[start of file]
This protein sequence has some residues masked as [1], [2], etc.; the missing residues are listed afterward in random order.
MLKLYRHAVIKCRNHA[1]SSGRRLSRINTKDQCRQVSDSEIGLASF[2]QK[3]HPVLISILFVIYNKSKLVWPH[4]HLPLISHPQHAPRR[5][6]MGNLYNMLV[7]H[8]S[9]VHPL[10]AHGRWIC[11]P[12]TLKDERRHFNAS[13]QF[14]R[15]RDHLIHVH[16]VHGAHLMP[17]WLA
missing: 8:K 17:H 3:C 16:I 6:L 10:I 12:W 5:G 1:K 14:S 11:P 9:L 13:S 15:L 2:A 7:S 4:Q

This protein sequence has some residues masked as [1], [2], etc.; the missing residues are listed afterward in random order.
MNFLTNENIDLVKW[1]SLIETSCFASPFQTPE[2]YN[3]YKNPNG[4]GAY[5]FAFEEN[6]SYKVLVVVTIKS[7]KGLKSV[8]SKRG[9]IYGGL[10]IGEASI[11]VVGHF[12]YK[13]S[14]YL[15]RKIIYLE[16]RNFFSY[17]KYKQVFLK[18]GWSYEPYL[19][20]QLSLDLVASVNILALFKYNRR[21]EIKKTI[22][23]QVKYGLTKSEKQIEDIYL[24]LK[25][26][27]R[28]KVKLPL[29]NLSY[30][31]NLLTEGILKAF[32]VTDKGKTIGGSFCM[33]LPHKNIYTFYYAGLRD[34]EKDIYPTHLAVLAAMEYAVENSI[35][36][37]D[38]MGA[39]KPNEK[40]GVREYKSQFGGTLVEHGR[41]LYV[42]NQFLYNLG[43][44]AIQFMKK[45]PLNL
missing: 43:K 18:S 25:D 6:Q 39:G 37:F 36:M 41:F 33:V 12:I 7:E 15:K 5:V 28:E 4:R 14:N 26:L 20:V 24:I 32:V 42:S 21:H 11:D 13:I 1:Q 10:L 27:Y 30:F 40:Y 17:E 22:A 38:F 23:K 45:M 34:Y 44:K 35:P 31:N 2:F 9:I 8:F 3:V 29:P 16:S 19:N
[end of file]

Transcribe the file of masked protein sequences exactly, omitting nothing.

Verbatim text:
This protein sequence has some residues masked as [1], [2], etc.; the missing residues are listed afterward in random order.
MLKLYRHAVIKCRNHA[1]SSGRRLSRINTKDQCRQVSDSEIGLASF[2]QK[3]HPVLISILFVIYNKSKLVWPH[4]HLPLISHPQHAPRR[5][6]MGNLYNMLV[7]H[8]S[9]VHPL[10]AHGRWIC[11]P[12]TLKDERRHFNAS[13]QF[14]R[15]RDHLIHVH[16]VHGAHLMP[17]WLA
missing: 8:K 17:H 3:C 16:I 6:L 10:I 12:W 5:G 1:K 14:S 11:P 9:L 13:S 15:L 2:A 7:S 4:Q

This protein sequence has some residues masked as [1], [2], etc.; the missing residues are listed afterward in random order.
MNFLTNENIDLVKW[1]SLIETSCFASPFQTPE[2]YN[3]YKNPNG[4]GAY[5]FAFEEN[6]SYKVLVVVTIKS[7]KGLKSV[8]SKRG[9]IYGGL[10]IGEASI[11]VVGHF[12]YK[13]S[14]YL[15]RKIIYLE[16]RNFFSY[17]KYKQVFLK[18]GWSYEPYL[19][20]QLSLDLVASVNILALFKYNRR[21]EIKKTI[22][23]QVKYGLTKSEKQIEDIYL[24]LK[25][26][27]R[28]KVKLPL[29]NLSY[30][31]NLLTEGILKAF[32]VTDKGKTIGGSFCM[33]LPHKNIYTFYYAGLRD[34]EKDIYPTHLAVLAAMEYAVENSI[35][36][37]D[38]MGA[39]KPNEK[40]GVREYKSQFGGTLVEHGR[41]LYV[42]NQFLYNLG[43][44]AIQFMKK[45]PLNL
missing: 43:K 18:S 25:D 6:Q 39:G 37:F 36:M 41:F 33:V 12:I 7:E 15:K 5:V 28:E 4:R 14:N 26:L 20:V 24:I 32:V 42:S 21:H 11:D 13:I 1:Q 10:L 27:Y 30:F 40:Y 17:E 22:A 38:F 23:K 45:M 34:Y 44:K 35:P 31:N 2:F 9:I 8:F 3:V 29:P 16:S 19:N